One view is that being “invitational” doesn’t necessarily rub T&B’s back alone. Matt Schulman, co-founder of the newly launched Sarene Craft Beer Distributors in New York, said that new drinkers might start with a MC craft option they see because it’s so familiar and use it as “kind of a steppingstone toward others,” which is good for the industry at large.

“People out there are asking for those specific styles of beer now, that they’d have no idea [about otherwise],” he said. It’s an opinion that has been echoed throughout the industry, including by craft godfather Jim Koch, the founder of Boston Beer.

Yet still, Schulman said Sarene doesn’t plan to carry MillerCoors products, instead opting to focus on more independent enterprises.

But if some see T&B’s portfolio as a steppingstone into craft, detractors hardly view the relationship as symbiotic. They don’t see a school of minnows swimming happily alongside a whale, rather they view T&B as Jaws trying to fit in by wearing a guppy’s propeller hat.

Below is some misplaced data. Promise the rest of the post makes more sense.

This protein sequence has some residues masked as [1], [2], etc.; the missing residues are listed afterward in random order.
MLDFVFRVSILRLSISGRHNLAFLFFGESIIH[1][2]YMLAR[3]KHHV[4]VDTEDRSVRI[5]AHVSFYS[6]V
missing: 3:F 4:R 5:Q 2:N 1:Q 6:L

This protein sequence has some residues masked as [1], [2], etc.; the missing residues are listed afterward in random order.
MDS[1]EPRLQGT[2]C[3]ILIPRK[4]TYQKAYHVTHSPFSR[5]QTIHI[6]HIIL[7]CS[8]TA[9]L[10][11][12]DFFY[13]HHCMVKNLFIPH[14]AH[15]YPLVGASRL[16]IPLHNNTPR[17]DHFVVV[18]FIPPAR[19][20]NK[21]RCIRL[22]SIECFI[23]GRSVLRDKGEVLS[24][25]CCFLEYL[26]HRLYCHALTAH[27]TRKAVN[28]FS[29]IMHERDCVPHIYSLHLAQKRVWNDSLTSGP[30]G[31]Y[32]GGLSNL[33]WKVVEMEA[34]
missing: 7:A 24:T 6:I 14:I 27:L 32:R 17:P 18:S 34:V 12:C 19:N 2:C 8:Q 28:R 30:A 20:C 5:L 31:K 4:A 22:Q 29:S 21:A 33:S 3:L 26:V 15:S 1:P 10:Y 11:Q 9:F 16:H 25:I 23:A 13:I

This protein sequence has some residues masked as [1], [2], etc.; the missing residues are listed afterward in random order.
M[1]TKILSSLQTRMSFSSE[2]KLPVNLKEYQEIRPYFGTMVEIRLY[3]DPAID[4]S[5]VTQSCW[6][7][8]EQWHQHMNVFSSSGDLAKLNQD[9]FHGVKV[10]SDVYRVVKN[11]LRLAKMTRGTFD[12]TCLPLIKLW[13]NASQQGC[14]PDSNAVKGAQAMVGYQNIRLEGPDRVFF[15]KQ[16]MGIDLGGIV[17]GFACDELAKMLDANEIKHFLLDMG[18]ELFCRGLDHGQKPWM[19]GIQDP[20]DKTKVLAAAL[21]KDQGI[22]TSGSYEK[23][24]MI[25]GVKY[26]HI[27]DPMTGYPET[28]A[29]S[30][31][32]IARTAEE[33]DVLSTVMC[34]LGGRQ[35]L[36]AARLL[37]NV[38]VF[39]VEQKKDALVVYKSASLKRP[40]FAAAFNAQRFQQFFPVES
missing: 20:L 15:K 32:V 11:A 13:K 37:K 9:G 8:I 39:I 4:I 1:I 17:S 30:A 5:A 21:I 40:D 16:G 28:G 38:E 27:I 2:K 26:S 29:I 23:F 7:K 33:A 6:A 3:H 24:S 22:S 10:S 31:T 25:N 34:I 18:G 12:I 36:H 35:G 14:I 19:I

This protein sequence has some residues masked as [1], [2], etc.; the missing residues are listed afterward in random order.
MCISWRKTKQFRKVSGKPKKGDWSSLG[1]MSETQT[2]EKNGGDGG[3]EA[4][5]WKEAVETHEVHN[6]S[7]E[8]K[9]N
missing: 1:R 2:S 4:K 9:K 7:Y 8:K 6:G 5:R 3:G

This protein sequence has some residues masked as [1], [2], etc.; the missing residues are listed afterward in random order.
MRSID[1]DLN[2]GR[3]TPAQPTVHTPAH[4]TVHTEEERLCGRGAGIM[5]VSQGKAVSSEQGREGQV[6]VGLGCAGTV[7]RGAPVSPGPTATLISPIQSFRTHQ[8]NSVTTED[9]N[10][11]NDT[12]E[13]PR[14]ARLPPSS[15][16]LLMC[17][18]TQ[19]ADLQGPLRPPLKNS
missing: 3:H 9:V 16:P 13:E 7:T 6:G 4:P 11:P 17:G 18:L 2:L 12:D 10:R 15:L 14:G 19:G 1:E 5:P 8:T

Perhaps the most oft-criticized aspect of T&B’s approach to craft is the rollout of products absent the MillerCoors name.

“I find that there’s a stigma attached to Blue Moon when people find out that it’s MillerCoors,” said Suzanne Schalow, co-owner of Craft Beer Cellar, a craft retailer with multiple locations throughout the east coast. “They work their asses off to keep people from knowing its them.”

Schalow said the company could gain credibility within the craft community with a bit more candor.

“The society we live in is a knowing society,” she said, adding that more and more people care and want to know exactly who brews their beer.